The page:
A few weeks ago we highlighted ten free and noteworthy networking utilities. Here we follow up with ten free Web-based sites/services (with a connectivity focus) that we think may come in handy.
If your downloads feel a little pokey lately, it might be time to test your broadband connection speed to make sure you're getting the performance you're expecting (not to mention paying for).
There are places to do this all over the Web, but one of our favorites is speedtest.net. The site uses cool-looking graphics (you'll need the Flash plugin) and will automatically locate the closest test server to reliably report your connection's latency, download, and upload speeds.
If you're thinking of ditching your landline phone for a VoIP service, you'll want to make sure your broadband connection is up to the task. But raw download and upload performance isn't necessarily indicative of a connection's ability to reliably handle VoIP traffic.
The Broadband VoIP test at www.whichvoip.com/voip/speed_test/ppspeed.html simulates a VoIP call to measure Quality of Service (QoS) parameters like jitter and packet loss, and it will provide an estimated MOS (Mean Opinion Score) to tell you how good the quality of your voice calls is likely to be.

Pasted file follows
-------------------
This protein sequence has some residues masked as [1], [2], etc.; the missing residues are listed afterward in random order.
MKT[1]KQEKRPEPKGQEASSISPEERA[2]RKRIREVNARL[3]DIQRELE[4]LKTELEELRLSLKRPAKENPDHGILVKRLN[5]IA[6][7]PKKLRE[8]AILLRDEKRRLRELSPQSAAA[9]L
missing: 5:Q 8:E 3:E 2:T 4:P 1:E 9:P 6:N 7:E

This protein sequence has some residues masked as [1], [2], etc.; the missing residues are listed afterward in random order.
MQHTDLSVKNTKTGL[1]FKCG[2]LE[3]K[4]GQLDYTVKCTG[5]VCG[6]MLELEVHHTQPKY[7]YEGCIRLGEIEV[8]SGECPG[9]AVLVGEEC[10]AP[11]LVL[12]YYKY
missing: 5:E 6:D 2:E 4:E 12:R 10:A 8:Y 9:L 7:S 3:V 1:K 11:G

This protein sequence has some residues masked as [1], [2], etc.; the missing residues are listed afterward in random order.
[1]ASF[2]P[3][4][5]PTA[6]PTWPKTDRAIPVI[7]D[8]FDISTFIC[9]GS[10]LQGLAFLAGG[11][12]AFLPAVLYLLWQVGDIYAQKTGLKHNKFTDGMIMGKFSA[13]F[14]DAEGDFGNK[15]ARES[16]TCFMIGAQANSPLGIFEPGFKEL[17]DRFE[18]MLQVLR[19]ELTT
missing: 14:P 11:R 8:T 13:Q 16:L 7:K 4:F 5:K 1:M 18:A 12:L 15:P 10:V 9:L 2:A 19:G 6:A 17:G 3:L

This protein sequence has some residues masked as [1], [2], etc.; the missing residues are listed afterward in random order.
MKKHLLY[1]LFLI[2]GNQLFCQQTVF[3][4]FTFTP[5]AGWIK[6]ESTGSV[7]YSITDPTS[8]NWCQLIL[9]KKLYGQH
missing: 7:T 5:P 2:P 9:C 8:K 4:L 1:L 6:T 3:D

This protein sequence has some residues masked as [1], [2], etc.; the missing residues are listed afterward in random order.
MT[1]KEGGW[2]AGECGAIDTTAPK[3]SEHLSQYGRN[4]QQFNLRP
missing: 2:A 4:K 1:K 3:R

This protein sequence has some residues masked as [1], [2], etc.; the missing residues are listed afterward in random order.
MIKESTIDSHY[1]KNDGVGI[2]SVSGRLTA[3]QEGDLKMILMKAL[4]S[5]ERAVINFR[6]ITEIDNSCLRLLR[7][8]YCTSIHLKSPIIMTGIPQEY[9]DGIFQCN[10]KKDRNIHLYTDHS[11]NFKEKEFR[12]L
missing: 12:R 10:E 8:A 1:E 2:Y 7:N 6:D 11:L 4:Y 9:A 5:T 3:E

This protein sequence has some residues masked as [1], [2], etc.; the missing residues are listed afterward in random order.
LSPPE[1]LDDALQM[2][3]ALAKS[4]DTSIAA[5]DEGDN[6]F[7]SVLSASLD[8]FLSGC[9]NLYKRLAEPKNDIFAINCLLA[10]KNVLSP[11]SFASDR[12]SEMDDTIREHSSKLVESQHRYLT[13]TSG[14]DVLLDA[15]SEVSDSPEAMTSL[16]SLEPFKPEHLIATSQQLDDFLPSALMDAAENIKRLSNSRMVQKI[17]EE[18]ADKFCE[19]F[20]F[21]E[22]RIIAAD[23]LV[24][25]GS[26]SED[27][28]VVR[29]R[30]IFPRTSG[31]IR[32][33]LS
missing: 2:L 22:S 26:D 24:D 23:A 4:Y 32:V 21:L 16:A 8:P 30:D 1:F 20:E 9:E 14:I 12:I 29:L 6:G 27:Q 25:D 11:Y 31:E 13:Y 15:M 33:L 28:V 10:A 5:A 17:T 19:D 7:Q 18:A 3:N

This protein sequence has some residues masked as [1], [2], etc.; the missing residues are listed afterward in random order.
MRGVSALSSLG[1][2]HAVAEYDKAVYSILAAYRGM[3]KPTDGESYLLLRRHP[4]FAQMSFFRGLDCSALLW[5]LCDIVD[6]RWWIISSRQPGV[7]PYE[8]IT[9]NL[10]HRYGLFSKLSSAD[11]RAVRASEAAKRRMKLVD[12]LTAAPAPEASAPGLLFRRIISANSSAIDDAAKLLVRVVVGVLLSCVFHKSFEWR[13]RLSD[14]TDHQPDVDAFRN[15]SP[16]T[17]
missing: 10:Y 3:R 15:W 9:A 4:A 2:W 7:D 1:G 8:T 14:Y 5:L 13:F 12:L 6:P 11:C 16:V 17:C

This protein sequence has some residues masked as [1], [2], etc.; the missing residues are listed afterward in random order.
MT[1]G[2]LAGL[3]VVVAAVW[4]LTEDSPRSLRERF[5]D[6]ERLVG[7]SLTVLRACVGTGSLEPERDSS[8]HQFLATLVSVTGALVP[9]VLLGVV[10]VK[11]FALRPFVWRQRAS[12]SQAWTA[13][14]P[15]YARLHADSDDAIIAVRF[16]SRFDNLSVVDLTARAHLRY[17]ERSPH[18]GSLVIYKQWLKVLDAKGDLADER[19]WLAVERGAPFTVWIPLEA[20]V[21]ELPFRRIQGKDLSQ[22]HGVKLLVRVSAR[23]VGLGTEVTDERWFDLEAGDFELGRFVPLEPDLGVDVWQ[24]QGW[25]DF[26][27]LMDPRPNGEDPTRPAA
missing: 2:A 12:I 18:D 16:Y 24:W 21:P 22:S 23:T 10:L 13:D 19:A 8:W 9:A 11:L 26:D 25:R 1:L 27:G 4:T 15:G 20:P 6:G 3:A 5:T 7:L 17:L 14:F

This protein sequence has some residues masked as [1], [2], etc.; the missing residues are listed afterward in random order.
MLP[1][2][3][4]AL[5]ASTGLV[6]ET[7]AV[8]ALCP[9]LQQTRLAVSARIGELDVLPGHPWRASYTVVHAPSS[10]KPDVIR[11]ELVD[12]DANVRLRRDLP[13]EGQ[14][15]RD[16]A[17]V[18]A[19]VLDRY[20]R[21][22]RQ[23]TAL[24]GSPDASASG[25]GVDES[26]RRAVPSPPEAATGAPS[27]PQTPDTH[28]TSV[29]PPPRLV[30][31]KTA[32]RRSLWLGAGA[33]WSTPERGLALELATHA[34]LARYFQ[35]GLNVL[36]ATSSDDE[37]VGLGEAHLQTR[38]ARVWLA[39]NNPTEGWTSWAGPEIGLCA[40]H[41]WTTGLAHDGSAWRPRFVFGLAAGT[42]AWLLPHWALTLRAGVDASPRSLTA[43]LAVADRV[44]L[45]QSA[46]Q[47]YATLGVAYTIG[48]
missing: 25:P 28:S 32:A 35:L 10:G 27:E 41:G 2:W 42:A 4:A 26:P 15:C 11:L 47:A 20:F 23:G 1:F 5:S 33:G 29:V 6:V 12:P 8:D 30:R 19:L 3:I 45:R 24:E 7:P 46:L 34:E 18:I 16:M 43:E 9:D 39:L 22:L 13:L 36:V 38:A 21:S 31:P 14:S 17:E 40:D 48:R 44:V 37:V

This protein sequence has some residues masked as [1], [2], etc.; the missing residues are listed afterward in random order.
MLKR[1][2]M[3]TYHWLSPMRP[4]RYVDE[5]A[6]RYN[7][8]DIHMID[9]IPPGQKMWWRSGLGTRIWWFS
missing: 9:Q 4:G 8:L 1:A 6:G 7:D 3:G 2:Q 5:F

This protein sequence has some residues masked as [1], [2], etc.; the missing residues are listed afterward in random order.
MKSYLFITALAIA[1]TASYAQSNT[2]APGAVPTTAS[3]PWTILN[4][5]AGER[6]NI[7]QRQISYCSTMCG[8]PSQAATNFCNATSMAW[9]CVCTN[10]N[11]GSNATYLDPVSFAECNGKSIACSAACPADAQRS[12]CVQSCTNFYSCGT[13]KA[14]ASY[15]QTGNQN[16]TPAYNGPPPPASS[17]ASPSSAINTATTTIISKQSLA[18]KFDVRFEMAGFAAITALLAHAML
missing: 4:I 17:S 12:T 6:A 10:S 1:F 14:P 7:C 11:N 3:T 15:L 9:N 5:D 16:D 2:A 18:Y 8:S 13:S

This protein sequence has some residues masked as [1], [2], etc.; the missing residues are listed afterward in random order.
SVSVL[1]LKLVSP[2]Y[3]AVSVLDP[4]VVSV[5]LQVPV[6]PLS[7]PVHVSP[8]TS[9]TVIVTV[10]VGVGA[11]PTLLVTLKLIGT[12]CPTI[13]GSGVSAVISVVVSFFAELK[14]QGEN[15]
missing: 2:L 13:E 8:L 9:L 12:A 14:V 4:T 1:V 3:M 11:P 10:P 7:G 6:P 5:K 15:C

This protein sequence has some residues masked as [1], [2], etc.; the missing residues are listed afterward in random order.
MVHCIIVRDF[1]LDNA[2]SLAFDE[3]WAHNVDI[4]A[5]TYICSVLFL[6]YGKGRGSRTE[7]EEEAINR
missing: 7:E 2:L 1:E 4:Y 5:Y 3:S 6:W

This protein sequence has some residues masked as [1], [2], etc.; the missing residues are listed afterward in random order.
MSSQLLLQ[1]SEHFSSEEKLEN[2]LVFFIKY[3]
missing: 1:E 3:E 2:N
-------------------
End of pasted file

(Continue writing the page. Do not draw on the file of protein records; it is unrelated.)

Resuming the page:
If you send an e-mail to a non-existent address, you'll find out soon enough when the inevitable non-delivery receipt (NDR). If you'd rather know sooner than later if an e-mail address is valid or not (i.e. before you send the message), check out the address in advance at www.verify-email.org. The site will contact the domain's mail server and make sure that there's actually a mailbox for the address in question.
We've recommended OpenDNS before, but it's worth doing so again. Use OpenDNS's DNS server addresses in your router in lieu of the ones provided by your ISP, and you'll get added protection against phishing sites and address typos (e.g. stay away from amazon.cm) and likely enjoy snappier Web browsing to boot. Plus, if you're willing to register your IP address with OpenDNS (which is free), you can take advantage of the site's Web content filtering service. You can read more about OpenDNS in these articles from the archive:
Windows tracert command-line utility will show you the path a network packet takes on the way to its destination. The visual trace route tool at www.yougetsignal.com/tools/visual-tracert/ makes trace routes a bit more informative and interesting by plotting the hops via Google Maps so you can see the approximate physical location of each waypoint. (Note: the site uses itself as the starting point for trace routes, so if you want to start from your network instead, use the Proxy Trace rather than the Host Trace button.)